The Seattle Sounders and the Vancouver Whitecaps share more than one of the longest soccer rivalries in North America.
They both are sharing disappointing seasons — but for different reasons.
Vancouver (1-6-7, 10 points) is an expansion team. And unlike its fellow Major League Soccer newbie Portland Timbers, it has experienced a rough ride so far in the big league. The ‘Caps come to Seattle seeking their first victory since their inaugural match at home March 19.
Last week, the Whitecaps fired Teitur Thordarson, their Icelandic coach, before drawing at Chivas USA, 1-1, and losing at Real Salt Lake, 2-0. The Whitecaps are 0-5-2 on the road. That follows a pattern of unsettledness–the club had used 28 different players in an effort to find a winning combination.
Interim head coach Tony Soehn is hoping an old-fashioned “darby” match will be motivation to end a 13-game winless streak.
Theres not a whole lot of motivating to do, Soehn said. The players all are aware of the competitive nature in a derby. What a great situation to be in and nothing could be better to get a result against them.
On paper, the match-up should be a relatively easy one for the Sounders — even with injuries to key starters such as Steve Zakuani and O’Brian White. But the Sounders have been struggling with their own demons. This season of disappointment, so far, can be chalked up to one simple word — inconsistency.
Just when you think they’ve found their mojo in their improbable but inspiring away victory over Real Salt Lake, the Sounders fall flat against the Chicago Fire, resulting in a scoreless draw. Clearly, the synapse connections among the Sounders had collapsed during its disjointed and lackluster effort.
So much for building some big ‘mo following a big win against a big team that had compiled a 29-game unbeaten streak at home.
But that’s been the story of the Sounders this year. Big expectations. Big disappointments.
It almost seems like a repeat of last season. If you recall at this juncture last year, the Freddie Ljungberg controversy was reaching its zenith. The petulant Fredy Montero was, well, acting petulant and playing poorly. He had already been benched for one game against New York.
In this season’s version of the famous French phrase — “The more things change, they more they stay the same” — we should be close to reaching our moment of truth. Rave Green country is hoping the Sounders continue to follow last year’s pattern.
In the meantime, the fans have to endure the mess ups, the uneven play and disappointing results — not to mention the locker room drama. Montero, right on queue, has been benched by coach Sigi Schmid — this time much longer. No one really disputes that decision, even though he can argue that service to the forwards has been poor. No one will dispute that, either.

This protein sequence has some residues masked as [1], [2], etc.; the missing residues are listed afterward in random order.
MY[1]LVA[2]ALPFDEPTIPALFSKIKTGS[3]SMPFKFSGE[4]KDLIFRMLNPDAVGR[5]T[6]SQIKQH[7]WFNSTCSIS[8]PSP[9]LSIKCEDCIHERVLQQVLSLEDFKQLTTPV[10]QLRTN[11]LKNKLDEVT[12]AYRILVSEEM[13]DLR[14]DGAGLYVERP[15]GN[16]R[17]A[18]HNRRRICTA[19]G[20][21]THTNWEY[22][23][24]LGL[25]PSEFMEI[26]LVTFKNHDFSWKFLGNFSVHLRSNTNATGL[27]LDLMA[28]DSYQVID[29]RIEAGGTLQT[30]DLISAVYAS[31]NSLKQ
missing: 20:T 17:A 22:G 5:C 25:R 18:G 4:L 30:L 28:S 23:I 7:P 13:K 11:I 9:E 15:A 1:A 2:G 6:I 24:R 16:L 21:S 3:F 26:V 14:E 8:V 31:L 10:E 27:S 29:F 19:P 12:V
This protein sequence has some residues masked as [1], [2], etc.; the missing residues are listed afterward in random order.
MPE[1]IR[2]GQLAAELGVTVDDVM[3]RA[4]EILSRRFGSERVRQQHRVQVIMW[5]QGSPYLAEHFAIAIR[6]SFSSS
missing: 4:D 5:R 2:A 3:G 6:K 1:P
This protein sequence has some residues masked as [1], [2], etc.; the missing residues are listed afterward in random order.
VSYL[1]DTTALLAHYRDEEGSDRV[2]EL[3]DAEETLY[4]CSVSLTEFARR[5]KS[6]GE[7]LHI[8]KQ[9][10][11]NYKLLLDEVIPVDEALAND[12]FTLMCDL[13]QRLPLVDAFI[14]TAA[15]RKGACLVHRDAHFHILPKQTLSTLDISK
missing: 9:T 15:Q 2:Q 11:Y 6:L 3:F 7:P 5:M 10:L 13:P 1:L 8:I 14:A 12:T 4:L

Simple truth is that Montero has to step it up — as do the rest of his teammates. Few other than veteran keeper Kasey Keller can really point to a consistently good season.
Last year’s narrative, however, is in play this year. Schmid, like he did with Ljungberg, has lashed out publicly at Montero, saying he’s paid to score goals and he ain’t anywhere close to doing what he’s paid to do (I’m paraphrasing, but you get the point). The team has suffered through its share of serious and unfortunate injuries that also has meant key player combinations have been unable to flourish.
Yet, it’s Schmid’s responsibility to find the right combination. And it’s the responsibility of the front office to find players who can get the job done. Remember: the Sounders still have a designated player slot.
So, as the Sounders (5-4-6, 21 points) reach the midway point of the season, there could be cause for some optimism. If Seattle follows the pattern of last year, then Montero should be nearly ready to leave the doghouse and supply goals. The Sounders could pull a surprise player acquisition during the summer transfer season that could actually inspire the troops. Djibril Cisse anyone?
The Sounders could end up going on an extended winning (and I mean winning as opposed to not losing) streak that could still salvage the season.
And I can’t think of a better game than this one against a Cascadia Cup rival for start.
As Schmid noted, the ‘Caps are dangerous at the moment. Even if they are the Western Conference bottom dwellers, the rivalry and new coach could change the complexion of the match.
“But they are coming onto our field, they are coming into our ground and we want to protect that very sincerely,” Schmid said. “Its also very important for us to be the top dog in the Northwest and this is another game in that battle.”
The overall statistics — 18-8-11 at home all-time — reveal that the Sounders should retain “top dog” status against the Whitecaps. But then look a bit closer at this season, and uncertainty begins to creep. The Sounders are just 3-2-2 at home, so far. That hardly speaks of a home fortress.
Let’s hope last year’s story line repeats this year. If that happens, the Sounders best soccer should begin about now.